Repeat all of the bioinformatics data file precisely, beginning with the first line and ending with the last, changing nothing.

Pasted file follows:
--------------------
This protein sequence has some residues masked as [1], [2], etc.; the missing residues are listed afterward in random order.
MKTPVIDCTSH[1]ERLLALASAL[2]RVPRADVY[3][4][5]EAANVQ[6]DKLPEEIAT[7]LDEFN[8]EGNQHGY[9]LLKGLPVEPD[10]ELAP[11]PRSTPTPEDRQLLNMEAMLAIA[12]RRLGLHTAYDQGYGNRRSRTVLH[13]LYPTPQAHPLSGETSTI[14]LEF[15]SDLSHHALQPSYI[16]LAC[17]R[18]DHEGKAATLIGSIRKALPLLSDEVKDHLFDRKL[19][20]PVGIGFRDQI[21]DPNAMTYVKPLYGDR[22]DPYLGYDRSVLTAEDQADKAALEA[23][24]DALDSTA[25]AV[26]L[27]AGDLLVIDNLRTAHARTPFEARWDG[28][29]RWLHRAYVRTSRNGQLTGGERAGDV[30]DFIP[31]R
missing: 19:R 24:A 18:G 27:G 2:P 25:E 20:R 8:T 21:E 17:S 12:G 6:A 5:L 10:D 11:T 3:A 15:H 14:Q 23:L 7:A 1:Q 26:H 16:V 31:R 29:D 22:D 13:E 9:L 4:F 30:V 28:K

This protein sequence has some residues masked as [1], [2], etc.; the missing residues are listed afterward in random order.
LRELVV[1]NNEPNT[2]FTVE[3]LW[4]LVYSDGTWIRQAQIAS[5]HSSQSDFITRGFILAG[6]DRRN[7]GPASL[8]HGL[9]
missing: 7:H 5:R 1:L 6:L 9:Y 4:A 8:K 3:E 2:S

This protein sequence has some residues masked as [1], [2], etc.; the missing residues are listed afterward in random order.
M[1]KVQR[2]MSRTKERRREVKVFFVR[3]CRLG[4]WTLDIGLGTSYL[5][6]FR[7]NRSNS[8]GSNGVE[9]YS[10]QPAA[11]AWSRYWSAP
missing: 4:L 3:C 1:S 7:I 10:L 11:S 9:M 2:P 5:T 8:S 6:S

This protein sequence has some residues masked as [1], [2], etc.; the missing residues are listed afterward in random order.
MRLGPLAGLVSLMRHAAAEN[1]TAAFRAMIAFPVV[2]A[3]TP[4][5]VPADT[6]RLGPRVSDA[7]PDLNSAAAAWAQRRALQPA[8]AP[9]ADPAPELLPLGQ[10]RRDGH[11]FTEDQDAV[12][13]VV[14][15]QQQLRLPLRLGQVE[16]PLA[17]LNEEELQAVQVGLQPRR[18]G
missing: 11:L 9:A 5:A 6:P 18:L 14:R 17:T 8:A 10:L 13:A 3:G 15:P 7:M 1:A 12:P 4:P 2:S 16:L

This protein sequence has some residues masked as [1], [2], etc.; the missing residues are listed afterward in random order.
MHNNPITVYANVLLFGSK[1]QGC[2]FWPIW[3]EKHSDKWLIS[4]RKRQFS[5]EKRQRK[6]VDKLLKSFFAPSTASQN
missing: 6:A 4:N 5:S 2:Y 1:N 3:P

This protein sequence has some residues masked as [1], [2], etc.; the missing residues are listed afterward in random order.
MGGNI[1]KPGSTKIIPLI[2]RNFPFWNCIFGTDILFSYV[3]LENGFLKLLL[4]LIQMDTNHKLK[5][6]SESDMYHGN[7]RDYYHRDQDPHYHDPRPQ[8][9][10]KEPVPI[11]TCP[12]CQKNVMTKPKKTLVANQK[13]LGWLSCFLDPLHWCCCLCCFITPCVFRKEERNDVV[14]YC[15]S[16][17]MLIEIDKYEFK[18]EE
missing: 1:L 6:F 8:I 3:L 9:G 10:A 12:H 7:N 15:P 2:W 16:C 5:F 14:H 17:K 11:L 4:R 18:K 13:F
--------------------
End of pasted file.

This protein sequence has some residues masked as [1], [2], etc.; the missing residues are listed afterward in random order.
MKTPVIDCTSH[1]ERLLALASAL[2]RVPRADVY[3][4][5]EAANVQ[6]DKLPEEIAT[7]LDEFN[8]EGNQHGY[9]LLKGLPVEPD[10]ELAP[11]PRSTPTPEDRQLLNMEAMLAIA[12]RRLGLHTAYDQGYGNRRSRTVLH[13]LYPTPQAHPLSGETSTI[14]LEF[15]SDLSHHALQPSYI[16]LAC[17]R[18]DHEGKAATLIGSIRKALPLLSDEVKDHLFDRKL[19][20]PVGIGFRDQI[21]DPNAMTYVKPLYGDR[22]DPYLGYDRSVLTAEDQADKAALEA[23][24]DALDSTA[25]AV[26]L[27]AGDLLVIDNLRTAHARTPFEARWDG[28][29]RWLHRAYVRTSRNGQLTGGERAGDV[30]DFIP[31]R
missing: 19:R 24:A 18:G 27:G 2:P 25:E 20:R 8:T 21:E 17:S 12:G 6:A 5:L 10:D 11:T 3:A 15:H 14:Q 23:L 7:A 1:Q 26:H 16:V 31:R 29:D 22:D 13:E 9:L 4:F 30:V 28:K

This protein sequence has some residues masked as [1], [2], etc.; the missing residues are listed afterward in random order.
LRELVV[1]NNEPNT[2]FTVE[3]LW[4]LVYSDGTWIRQAQIAS[5]HSSQSDFITRGFILAG[6]DRRN[7]GPASL[8]HGL[9]
missing: 7:H 5:R 1:L 6:L 9:Y 4:A 8:K 3:E 2:S

This protein sequence has some residues masked as [1], [2], etc.; the missing residues are listed afterward in random order.
M[1]KVQR[2]MSRTKERRREVKVFFVR[3]CRLG[4]WTLDIGLGTSYL[5][6]FR[7]NRSNS[8]GSNGVE[9]YS[10]QPAA[11]AWSRYWSAP
missing: 4:L 3:C 1:S 7:I 10:L 11:S 9:M 2:P 5:T 8:S 6:S

This protein sequence has some residues masked as [1], [2], etc.; the missing residues are listed afterward in random order.
MRLGPLAGLVSLMRHAAAEN[1]TAAFRAMIAFPVV[2]A[3]TP[4][5]VPADT[6]RLGPRVSDA[7]PDLNSAAAAWAQRRALQPA[8]AP[9]ADPAPELLPLGQ[10]RRDGH[11]FTEDQDAV[12][13]VV[14][15]QQQLRLPLRLGQVE[16]PLA[17]LNEEELQAVQVGLQPRR[18]G
missing: 11:L 9:A 5:A 6:P 18:L 14:R 17:T 8:A 10:L 13:A 3:G 15:P 7:M 1:A 12:P 4:P 2:S 16:L

This protein sequence has some residues masked as [1], [2], etc.; the missing residues are listed afterward in random order.
MHNNPITVYANVLLFGSK[1]QGC[2]FWPIW[3]EKHSDKWLIS[4]RKRQFS[5]EKRQRK[6]VDKLLKSFFAPSTASQN
missing: 6:A 4:N 5:S 2:Y 1:N 3:P

This protein sequence has some residues masked as [1], [2], etc.; the missing residues are listed afterward in random order.
MGGNI[1]KPGSTKIIPLI[2]RNFPFWNCIFGTDILFSYV[3]LENGFLKLLL[4]LIQMDTNHKLK[5][6]SESDMYHGN[7]RDYYHRDQDPHYHDPRPQ[8][9][10]KEPVPI[11]TCP[12]CQKNVMTKPKKTLVANQK[13]LGWLSCFLDPLHWCCCLCCFITPCVFRKEERNDVV[14]YC[15]S[16][17]MLIEIDKYEFK[18]EE
missing: 1:L 6:F 8:I 3:L 9:G 10:A 12:H 7:N 15:P 2:W 16:C 5:F 14:H 17:K 11:L 4:R 18:K 13:F